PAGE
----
In 1967, the U.S. Army began issuing boonie hats, as the "Hat, Jungle, with Insect Net", made of cotton and wind-resistant poplin, in olive drab, tigerstripe, and ERDL pattern. It was meant to supplement and replace the patrol and baseball caps that had been in service since World War II. As the U.S. military evolved away from a garrison mentality, the boonie hat found a permanent place as part of the uniform of all services. The boonie hat has changed little through the decades since the Vietnam War and was used in the Iraq War and still in the War in Afghanistan as an alternative to the patrol cap. The U.S. military boonie hat has come in a variety of camouflage patterns; the current assortment includes Woodland, three-color desert, UCP, MultiCam, and both desert and woodland versions of MARPAT, as well as the Air Force ABU pattern. The boonie hat is often worn with the wearer's rank insignia pinned or sewn to the front, above the branch loops.
Hat, Camouflage (Tropical Combat) Type II
In 1968 the U.S. Army authorized use of the woodland ERDL pattern (Engineering Research Development Laboratory) material, used in the 1969 and later production of hats in cotton ripstop material. These were labeled, "Hat, Camouflage (Tropical Combat) Type II" with contract dates starting in 1968. They were in use from 1968 for both the Army and Air Force, and from 1969-70 for the Marine Corps and Navy.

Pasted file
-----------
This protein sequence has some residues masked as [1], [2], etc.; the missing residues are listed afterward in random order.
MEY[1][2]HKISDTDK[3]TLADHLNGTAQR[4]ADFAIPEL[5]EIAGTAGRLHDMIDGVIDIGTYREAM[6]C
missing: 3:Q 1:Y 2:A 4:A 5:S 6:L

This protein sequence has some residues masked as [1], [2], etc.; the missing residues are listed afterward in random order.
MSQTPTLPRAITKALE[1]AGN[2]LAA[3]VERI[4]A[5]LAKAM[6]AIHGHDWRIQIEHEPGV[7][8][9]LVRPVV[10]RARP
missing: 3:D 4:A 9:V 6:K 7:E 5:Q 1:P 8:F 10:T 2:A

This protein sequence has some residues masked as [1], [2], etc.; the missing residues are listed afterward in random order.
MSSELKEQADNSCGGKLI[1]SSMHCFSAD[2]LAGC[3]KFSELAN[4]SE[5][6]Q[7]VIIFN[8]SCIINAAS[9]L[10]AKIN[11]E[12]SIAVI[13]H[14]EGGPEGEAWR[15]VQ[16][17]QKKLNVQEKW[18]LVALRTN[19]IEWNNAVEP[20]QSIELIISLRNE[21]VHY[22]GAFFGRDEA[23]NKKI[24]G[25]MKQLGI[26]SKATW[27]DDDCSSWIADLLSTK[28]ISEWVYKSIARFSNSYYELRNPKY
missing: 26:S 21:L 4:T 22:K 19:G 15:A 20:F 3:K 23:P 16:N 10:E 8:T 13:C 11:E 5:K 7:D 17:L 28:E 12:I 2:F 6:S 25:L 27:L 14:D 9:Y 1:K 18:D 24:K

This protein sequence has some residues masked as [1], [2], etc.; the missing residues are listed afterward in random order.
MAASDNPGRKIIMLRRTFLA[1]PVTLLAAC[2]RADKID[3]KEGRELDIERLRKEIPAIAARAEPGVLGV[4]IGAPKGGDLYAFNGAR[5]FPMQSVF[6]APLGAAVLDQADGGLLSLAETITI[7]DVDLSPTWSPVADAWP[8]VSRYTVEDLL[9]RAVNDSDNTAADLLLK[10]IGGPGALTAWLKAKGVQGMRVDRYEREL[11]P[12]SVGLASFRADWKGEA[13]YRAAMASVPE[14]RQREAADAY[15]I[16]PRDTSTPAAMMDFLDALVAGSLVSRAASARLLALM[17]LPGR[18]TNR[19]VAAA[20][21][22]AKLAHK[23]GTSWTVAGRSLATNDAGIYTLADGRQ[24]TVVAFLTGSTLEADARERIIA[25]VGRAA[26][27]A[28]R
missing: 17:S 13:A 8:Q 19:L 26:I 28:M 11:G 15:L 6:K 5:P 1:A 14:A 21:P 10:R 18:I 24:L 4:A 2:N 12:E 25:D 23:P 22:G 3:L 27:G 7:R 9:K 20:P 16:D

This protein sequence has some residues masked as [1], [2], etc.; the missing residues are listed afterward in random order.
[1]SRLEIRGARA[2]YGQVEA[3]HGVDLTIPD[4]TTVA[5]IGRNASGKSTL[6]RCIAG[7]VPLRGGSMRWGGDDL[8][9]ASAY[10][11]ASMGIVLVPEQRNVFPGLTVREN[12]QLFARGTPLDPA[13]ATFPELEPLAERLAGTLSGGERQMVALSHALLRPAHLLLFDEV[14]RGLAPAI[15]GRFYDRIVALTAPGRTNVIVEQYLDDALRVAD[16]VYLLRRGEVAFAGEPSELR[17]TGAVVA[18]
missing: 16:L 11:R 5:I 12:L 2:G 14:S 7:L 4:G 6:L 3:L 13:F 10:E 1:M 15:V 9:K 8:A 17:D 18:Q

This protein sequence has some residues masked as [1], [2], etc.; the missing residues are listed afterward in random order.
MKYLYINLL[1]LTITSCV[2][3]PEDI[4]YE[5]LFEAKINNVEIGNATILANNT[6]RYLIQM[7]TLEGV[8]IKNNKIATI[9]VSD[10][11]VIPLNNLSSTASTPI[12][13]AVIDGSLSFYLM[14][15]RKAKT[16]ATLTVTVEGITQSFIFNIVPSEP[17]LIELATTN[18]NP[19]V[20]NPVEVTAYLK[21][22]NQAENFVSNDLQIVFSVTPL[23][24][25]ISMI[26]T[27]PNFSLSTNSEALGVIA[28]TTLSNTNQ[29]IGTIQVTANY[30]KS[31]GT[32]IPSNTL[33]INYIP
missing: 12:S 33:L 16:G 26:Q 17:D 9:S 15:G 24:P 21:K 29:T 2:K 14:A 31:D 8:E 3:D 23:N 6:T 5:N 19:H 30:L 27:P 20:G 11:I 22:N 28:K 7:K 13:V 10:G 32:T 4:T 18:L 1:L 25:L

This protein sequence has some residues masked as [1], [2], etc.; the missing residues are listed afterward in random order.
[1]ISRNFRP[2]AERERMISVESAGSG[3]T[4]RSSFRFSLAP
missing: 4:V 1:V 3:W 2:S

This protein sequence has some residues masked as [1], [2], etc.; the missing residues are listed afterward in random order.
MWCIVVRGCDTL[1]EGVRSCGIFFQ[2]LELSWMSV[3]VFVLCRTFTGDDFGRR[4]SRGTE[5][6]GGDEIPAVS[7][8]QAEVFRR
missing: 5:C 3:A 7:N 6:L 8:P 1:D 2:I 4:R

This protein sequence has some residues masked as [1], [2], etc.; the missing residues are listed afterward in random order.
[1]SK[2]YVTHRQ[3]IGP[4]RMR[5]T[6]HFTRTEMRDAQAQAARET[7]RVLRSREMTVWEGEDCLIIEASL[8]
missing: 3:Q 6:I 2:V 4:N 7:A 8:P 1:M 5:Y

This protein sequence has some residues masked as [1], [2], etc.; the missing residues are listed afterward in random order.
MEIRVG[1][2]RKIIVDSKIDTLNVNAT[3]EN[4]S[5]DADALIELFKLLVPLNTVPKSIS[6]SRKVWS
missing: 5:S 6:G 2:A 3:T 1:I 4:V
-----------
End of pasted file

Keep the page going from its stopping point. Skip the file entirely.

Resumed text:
Hat, Sun, Hot Weather
Later boonies are called "Hat, Sun" or "Hat, Sun, Hot Weather", which is still the designation for this type of cover. They are made in various patterns, in cotton ripstop or nylon blend cloth.
Australian Army giggle hat
Similar wide-brimmed hats in the Australian Army are known as giggle hats although today most Australian soldiers refer to them as bush hats, unlike in past where a slouch hat with the brim down was referred to as a bush hat. Along with slouch hats, giggle hats were issued as the standard uniform of Australian troops fighting in the South West Pacific theatre, during the Second World War. The design apparently originated from an earlier British uniform intended for fighting in hot and humid conditions. They were nicknamed "giggle hats" (as well as "hat ridiculous-for-the-use-of") by the Australian troops due to their appearance.